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Monday, December 5, 2011

Collaborators, not depositors

ICPSR should stop accepting deposits.

Instead ICPSR should be recruiting collaborators.

To be sure ICPSR receives a great deal of its content via US Government agencies who have decided to outsource the digital preservation of their content to a trustworthy repository like ICPSR.  In this case the relevant contract, grant, or inter-agency agreement makes it clear what content will be coming to ICPSR to be curated and preserved.  In some cases the agency has little interest in depositing content ("Isn't that what we pay you for?"), and so the formal act of depositing content falls to the ICPSR staff anyway.

However, we also receive a considerable volume of content through our web portal where the depositor is external.  Sometimes we have worked hard to acquire the content, and the deposit is one milestone on a very long road, but other times the content comes to us unsolicited.  (I like to call these "drive-by deposits.")

In some cases the depositor is quite eager and able to help ICPSR with much of the curation work:  drafting rich descriptive metadata; organizing survey data and documentation into coherent groups; packaging other types of content into logical bundles (such as with our Publication-Related Archive); and, reviewing the data for possible disclosure risks.  Depositors may have access to resources like graduate students who can help with these tasks, and if the depositor is also the data producer, then s/he has valuable, unique insight into the data and documentation.  Unfortunately ICPSR is not well poised to tap into that expertise and those resources.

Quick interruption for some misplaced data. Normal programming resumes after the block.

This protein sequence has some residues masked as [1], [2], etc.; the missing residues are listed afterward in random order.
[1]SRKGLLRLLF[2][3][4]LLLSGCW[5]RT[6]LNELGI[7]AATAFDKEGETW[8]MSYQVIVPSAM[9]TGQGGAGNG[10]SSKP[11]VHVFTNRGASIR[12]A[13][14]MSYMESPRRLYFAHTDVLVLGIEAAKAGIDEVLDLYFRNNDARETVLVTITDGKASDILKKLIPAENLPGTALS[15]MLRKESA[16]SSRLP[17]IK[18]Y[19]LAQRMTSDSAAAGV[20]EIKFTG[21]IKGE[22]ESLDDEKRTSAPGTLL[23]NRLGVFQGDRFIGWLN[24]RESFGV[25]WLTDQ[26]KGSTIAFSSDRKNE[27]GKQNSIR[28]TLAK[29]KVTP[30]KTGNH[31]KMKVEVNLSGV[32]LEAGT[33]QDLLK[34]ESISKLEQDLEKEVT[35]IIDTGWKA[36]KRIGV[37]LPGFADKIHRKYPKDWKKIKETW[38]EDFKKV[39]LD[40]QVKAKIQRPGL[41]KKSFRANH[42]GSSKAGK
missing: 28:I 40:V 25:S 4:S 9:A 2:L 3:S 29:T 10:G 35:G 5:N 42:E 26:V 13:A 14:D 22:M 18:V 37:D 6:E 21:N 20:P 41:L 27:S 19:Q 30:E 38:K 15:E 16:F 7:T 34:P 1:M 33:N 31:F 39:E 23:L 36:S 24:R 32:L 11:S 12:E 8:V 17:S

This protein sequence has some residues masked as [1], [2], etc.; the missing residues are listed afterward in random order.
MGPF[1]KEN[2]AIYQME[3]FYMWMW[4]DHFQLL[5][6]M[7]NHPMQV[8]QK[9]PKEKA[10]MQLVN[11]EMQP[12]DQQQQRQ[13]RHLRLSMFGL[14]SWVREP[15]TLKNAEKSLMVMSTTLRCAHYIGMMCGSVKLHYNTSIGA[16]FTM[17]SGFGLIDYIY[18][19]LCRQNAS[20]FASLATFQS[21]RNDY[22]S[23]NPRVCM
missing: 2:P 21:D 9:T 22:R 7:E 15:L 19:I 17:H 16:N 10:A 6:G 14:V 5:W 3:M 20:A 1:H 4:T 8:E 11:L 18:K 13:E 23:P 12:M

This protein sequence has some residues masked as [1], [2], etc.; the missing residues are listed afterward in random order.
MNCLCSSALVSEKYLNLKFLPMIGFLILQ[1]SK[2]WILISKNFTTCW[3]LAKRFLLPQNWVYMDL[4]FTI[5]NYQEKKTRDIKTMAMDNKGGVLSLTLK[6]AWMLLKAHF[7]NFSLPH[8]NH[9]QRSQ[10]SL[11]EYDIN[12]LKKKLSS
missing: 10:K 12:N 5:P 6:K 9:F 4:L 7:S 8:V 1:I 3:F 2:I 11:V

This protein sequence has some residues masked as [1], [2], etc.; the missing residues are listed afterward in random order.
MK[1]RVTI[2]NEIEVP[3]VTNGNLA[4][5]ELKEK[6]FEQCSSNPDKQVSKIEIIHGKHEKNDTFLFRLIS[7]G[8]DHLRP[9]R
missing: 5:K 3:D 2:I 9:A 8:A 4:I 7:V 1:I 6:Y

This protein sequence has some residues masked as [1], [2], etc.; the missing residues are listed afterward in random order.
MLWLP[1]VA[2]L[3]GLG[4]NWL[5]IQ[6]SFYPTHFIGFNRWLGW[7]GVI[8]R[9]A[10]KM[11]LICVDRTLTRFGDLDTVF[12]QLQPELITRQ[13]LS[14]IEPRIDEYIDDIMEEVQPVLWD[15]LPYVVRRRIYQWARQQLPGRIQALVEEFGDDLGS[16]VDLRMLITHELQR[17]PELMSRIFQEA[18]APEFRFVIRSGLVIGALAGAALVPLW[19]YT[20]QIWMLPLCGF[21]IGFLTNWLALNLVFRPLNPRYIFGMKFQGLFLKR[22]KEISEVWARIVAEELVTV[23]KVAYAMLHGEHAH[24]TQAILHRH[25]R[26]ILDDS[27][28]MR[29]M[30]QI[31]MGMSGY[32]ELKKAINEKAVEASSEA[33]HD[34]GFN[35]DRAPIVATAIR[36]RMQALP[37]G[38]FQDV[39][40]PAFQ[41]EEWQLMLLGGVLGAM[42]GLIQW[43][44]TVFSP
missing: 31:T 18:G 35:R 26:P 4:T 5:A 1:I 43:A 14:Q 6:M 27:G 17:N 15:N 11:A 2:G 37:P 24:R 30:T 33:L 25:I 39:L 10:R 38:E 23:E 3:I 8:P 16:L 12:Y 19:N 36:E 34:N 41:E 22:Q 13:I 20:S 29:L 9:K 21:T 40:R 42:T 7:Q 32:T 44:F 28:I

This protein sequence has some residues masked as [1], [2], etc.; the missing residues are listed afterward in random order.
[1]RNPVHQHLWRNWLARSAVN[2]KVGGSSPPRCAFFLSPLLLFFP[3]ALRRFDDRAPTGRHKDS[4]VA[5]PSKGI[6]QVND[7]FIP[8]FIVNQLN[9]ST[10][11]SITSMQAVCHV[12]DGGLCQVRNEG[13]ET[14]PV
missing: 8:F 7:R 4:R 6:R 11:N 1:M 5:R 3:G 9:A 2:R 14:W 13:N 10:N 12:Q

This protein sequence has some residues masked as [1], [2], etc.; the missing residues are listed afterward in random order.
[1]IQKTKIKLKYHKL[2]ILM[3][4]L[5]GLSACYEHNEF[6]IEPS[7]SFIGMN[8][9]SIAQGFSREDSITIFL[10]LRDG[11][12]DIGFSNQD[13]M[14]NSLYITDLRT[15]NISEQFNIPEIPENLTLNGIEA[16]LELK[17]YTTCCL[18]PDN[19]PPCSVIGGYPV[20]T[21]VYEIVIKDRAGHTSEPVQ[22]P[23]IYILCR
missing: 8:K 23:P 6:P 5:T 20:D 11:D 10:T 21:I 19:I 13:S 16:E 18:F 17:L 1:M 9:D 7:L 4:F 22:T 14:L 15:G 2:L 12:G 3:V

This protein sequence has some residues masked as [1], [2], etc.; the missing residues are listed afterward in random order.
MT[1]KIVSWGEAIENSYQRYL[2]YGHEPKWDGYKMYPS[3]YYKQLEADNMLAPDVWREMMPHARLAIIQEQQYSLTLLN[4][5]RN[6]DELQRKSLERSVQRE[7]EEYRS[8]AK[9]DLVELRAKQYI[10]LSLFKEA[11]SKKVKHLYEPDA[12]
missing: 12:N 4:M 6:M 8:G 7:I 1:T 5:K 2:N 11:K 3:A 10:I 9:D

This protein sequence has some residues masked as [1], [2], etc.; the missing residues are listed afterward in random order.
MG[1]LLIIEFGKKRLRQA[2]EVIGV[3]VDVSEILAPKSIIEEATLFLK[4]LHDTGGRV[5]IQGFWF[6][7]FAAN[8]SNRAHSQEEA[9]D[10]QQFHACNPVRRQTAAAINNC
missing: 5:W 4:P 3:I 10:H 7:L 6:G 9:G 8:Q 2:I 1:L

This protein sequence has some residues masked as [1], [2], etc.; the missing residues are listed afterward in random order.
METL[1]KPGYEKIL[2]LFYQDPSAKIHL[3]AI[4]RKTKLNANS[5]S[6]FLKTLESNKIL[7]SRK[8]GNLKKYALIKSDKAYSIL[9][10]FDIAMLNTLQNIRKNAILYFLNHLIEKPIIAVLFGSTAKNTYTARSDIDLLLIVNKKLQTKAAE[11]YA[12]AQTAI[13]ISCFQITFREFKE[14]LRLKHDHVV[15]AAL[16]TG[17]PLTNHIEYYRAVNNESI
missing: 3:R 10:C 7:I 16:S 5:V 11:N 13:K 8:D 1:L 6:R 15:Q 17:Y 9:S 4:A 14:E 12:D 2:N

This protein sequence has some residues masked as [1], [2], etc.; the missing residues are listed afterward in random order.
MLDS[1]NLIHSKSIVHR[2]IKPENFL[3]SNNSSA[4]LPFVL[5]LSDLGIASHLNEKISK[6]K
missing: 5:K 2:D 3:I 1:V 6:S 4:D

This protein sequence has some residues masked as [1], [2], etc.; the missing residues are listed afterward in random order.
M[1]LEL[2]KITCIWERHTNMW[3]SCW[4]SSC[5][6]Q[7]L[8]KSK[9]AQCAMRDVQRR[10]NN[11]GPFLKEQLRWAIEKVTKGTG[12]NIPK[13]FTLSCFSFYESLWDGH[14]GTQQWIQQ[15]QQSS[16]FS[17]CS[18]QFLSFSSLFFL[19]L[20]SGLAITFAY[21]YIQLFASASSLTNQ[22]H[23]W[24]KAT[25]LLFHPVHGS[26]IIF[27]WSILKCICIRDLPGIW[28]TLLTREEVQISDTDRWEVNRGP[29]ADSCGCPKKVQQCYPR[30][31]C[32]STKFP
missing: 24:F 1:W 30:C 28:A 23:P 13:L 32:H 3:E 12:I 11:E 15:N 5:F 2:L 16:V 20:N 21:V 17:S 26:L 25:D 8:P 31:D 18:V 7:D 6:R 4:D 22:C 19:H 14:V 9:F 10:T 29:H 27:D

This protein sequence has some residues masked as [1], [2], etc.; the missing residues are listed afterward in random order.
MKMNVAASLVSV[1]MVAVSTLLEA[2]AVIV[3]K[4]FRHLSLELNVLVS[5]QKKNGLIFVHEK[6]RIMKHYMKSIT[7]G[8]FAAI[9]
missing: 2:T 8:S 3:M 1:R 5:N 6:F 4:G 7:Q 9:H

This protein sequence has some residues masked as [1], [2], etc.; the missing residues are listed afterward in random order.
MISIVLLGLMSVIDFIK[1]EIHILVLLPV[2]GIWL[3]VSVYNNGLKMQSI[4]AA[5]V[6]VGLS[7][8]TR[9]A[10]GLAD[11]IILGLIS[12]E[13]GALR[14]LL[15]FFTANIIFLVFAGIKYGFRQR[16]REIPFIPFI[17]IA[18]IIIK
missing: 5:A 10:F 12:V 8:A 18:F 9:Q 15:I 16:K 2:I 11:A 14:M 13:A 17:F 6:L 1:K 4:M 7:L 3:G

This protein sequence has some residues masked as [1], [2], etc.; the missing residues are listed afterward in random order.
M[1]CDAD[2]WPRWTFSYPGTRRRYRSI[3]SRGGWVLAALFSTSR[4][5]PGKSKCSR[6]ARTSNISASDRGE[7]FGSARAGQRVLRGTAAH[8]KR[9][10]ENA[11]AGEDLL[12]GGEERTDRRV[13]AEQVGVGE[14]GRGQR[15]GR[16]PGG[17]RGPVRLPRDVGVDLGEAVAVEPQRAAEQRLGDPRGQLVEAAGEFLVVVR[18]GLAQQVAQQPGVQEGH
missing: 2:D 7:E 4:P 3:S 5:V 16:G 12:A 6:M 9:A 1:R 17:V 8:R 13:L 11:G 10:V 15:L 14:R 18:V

What would it take to get there?

ICPSR could separate the transactional step of submitting content (i.e., file upload concurrent with signature) from the iterative step of preparing metadata applicable to the submitted content.  In fact, one could even prepare metadata well before the submission transaction if the data producer had the interest and resources to prepare that information, but was not quite ready to share the data yet.  And, it would be equally permissible to submit the data for preservation and sharing, and then build the metadata slowly during the weeks and months following the upload.

If the data producer could also export the metadata in machine actionable formats, say, DDI XML for content which maps well to the classic "study" object that ICPSR has curated and preserved for decades, then there may be additional value to the producer. And introducing the structure that comes along with an XML schema like DDI might also be valuable to the producer in terms of thinking about and organizing the documentation, even for his/her own use.

In this world the ICPSR deposit system becomes a much shorter, much simpler web application.  And the ICPSR data management infrastructure would need to be opened up -- but with serious access controls -- so that content providers could access, create, and revise their documentation and metadata.  But the best thing about this world is that ICPSR gains a lot of collaborators, some who would be quite eager to work with us, I think.

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